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It is estimated that up to 75% of businesses do not have succession plans in place.

Protecting Your Hard Earned Assets, Equity and Business Value

Over the last 20 to 30 years, Australia has become and increasingly so, a more litigious society.

This is due in many ways to the rise of the plaintiff legal system, litigation funding and the increased prevalence of class action law suits. In the current environment, it is quite easy and inexpensive for a person to bring a claim against your business, irrespective of the legitimacy of the claim.

It is therefore imperative that as business owners, you protect as best as you possibly can, your personal assets and business equity that have been accumulated over time through diligent work and investment.

We often see new clients who are not structured properly or who have not thought outside their trading sphere and therefore have unnecessary risk exposure.

It can become too easy for some business proprietors to simply say, “It won’t happen to me.” Whilst business owners are always trying to conduct business with diligence, you never can be certain of the future. You may be faced with litigation (whether there is real case for action or not) next week, next year or it could be your next customer transaction.

One thing that is for certain is that you should be doing your utmost to protect your Assets. In some cases the Business is your retirement fund and therefore you are doing yourself and your family an injustice if you are not protecting it.

We thought we would step you through a few issues that we come across from time to time with our new clients. Some points can be easily resolved, which, when administered can provide a higher level of protection. Some other options involve a little more detail and investigation.

 1. Business Insurance – it sounds simple, but in some cases clients are under insured and in other cases not correctly insured for what they do. The policies are just rolled over year after year with no consideration to their current trading activities. In some cases the client may not be covered, for all the work they undertake, and therefore exposed to litigation claims.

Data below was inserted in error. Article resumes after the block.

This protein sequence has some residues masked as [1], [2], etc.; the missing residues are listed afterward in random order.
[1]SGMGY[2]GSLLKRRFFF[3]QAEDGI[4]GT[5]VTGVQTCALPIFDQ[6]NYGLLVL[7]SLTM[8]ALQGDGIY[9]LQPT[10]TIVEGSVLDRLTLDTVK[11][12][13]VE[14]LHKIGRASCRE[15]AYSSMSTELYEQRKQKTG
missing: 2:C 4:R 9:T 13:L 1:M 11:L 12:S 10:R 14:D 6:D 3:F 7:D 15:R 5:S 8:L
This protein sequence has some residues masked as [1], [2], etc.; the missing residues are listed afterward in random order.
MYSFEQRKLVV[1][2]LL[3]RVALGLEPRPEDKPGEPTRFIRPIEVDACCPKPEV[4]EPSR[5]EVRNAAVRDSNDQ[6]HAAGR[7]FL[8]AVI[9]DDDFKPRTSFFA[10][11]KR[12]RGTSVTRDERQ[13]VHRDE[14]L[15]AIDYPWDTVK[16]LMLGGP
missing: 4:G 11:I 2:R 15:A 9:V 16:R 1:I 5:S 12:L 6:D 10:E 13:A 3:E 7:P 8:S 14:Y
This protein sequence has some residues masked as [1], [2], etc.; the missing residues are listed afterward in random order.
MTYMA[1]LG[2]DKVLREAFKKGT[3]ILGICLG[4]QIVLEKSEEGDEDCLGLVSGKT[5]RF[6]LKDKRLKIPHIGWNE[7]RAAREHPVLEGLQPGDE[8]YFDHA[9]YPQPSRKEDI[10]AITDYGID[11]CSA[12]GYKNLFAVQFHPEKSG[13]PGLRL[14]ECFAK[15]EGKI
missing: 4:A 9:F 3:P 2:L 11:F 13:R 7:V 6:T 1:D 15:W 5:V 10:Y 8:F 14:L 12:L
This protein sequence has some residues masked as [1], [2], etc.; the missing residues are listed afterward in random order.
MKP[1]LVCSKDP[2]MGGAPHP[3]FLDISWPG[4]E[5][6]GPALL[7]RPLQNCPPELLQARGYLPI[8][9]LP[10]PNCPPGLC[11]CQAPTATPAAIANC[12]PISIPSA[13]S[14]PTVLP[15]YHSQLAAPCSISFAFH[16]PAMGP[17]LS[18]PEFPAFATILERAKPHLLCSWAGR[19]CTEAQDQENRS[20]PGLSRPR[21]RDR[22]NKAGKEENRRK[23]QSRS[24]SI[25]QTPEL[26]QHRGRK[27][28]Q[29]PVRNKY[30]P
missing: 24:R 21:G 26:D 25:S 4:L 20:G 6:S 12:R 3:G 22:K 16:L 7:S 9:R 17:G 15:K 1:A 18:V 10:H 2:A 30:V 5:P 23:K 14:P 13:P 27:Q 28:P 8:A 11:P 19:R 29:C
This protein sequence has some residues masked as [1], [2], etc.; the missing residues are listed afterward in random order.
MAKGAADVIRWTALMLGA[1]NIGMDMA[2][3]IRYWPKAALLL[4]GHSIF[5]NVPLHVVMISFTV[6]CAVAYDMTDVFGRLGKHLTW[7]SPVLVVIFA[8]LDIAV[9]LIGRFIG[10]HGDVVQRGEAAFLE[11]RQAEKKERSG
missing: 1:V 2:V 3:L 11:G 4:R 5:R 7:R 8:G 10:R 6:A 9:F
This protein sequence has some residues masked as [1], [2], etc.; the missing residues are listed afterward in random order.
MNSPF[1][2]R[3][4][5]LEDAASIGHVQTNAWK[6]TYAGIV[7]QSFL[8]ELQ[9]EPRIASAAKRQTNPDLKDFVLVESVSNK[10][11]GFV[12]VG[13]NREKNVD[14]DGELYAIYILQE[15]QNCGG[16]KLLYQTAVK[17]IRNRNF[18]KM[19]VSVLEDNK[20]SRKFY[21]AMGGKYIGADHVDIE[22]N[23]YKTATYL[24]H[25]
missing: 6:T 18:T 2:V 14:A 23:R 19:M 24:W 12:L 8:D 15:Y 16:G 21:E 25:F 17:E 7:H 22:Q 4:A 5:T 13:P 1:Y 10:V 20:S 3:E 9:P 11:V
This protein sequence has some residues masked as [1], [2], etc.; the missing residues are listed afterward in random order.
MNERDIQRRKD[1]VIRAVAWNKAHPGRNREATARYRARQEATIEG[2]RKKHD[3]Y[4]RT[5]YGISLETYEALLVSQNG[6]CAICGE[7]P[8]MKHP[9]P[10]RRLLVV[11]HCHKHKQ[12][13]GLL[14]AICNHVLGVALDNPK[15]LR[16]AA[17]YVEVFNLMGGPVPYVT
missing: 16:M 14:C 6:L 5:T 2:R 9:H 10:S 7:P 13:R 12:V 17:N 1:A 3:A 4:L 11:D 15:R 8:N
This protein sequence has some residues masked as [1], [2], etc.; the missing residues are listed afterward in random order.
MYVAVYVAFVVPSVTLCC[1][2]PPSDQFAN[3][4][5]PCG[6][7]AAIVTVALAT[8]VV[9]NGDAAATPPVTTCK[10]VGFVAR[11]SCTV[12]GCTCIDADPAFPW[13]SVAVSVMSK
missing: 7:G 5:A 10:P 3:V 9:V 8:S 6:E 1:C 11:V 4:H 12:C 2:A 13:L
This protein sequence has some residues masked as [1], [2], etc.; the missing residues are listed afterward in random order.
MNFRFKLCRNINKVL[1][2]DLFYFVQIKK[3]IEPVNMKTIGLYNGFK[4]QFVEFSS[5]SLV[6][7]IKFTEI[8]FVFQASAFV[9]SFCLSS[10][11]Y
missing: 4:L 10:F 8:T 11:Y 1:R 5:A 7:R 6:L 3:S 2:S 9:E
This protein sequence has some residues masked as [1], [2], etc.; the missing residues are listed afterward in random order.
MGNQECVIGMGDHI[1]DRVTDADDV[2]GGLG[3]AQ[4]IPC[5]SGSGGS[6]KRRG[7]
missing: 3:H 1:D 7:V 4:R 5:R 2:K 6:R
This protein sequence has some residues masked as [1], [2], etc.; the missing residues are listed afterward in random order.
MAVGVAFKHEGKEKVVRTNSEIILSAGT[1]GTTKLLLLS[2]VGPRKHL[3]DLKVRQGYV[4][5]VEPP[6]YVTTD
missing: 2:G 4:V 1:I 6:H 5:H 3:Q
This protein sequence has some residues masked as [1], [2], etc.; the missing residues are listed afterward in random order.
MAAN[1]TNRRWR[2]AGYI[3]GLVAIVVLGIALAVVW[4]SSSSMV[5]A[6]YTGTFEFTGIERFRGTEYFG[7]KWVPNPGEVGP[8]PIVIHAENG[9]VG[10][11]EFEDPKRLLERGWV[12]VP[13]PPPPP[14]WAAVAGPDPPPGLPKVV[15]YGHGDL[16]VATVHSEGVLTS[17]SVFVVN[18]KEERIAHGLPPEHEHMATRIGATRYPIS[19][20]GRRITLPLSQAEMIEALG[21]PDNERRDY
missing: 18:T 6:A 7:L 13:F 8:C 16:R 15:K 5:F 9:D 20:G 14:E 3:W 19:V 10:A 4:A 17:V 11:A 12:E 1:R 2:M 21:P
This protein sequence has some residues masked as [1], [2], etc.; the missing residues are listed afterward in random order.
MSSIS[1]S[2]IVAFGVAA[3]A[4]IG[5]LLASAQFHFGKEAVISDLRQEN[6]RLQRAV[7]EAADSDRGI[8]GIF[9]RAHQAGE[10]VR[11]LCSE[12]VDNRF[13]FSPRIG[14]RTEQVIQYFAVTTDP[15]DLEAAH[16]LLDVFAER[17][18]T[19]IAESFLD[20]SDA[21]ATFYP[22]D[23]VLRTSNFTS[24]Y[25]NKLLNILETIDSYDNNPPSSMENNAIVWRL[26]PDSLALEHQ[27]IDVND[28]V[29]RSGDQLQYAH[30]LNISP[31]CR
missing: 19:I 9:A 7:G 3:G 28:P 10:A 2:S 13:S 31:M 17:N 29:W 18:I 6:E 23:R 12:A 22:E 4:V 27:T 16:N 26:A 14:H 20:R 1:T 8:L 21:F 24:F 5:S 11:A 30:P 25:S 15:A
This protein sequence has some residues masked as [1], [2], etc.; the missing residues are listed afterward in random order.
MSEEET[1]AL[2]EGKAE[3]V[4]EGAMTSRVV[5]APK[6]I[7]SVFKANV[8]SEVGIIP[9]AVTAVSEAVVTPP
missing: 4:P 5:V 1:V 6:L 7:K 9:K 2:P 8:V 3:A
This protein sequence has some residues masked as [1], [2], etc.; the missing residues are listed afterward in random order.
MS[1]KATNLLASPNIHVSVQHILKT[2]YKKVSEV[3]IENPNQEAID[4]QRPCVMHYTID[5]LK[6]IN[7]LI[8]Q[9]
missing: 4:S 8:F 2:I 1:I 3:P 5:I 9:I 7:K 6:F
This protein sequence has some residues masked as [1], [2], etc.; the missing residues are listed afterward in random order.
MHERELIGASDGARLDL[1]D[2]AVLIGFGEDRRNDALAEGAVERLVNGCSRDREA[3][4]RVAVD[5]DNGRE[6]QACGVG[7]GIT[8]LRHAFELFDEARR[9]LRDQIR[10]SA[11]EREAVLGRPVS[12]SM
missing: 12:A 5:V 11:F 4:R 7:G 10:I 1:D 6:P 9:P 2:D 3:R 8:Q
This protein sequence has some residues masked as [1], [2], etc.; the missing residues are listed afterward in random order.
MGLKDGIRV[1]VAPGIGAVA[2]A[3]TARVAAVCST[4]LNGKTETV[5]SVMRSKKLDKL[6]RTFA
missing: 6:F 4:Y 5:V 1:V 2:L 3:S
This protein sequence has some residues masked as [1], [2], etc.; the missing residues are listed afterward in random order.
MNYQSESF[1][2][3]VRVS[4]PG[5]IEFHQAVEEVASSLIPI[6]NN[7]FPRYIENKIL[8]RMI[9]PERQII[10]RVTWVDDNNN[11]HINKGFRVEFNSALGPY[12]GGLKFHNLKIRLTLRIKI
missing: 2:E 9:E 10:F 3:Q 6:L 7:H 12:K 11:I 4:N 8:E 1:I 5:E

2. Husband and Wife Director Companies – the roles / duties of the directors are to run the business for the benefit of the shareholders. Directors have an active role in running the company and therefore there can be a real purpose for a person wanting to be a director but there is also risk. Directors can be personally liable to creditors where the company is insolvent and the company continues to trade. This personal liability also extends to employee entitlements. Consider the need to have both the husband and wife as directors. Having a sole director company may be more appropriate.

3. Separate Assets from the Trading Entity – do not hold assets in the trading entity. Commercial and residential property, shares and excess cash should not be held in the trading entity. If the trading entity is sued then the assets held by the entity are at risk. This can even extend to the Goodwill of the Business. If correctly structured, licensing the Goodwill to another trading entity can protect Goodwill. The entity holding the Goodwill is then a nontrading entity. Consider trust structures for holding assets in order for there to be no defeasible interest held by a particular person.

4. The Family Home – in some cases the home is 100% owned by the Director of the trading company i.e. the person who has assumed the business risk. It is prudent to consider transferring your share of the property to a non-risk spouse, dependent on stamp duty and potential capital gains tax issues.

5. Wills and Testamentary Trusts – some clients have been extremely diligent in protecting / transferring assets from their personal name only to then have assets transferred back to them upon the death of a spouse or family member. The use of testamentary trusts ensures that you do not have a defeasible interest in a particular asset.

6. Monies in Superannuation – they say there are three certainties in life - death, taxes and changes in super. Whilst superannuation is like a dirty word to some, it can, when structured correctly provide you with an environment which is not subject to medicare levy nor deficit tax levy. Income is taxed at a flat rate of 15% and also the ability to later convert to pension phase which results in a zero income tax rate and no capital gains tax. Superannuation is also protected from being attacked by creditors.

7. Personal Guarantees – avoid them where you can or have only one person sign where assets are held jointly.

8. Registering Interests on the Personal Properties Securities Register (PPSR) – some clients have made every intention to secure a loan / an asset via agreements or documentation but then failed to register their interests on the PPSR. This then jeopardises their ranking as secured creditor.

For more information contact either Brendan Podevin or Cameron Wilson on 07 3360 9600 or visit hwone.com.au

© HW One June 2014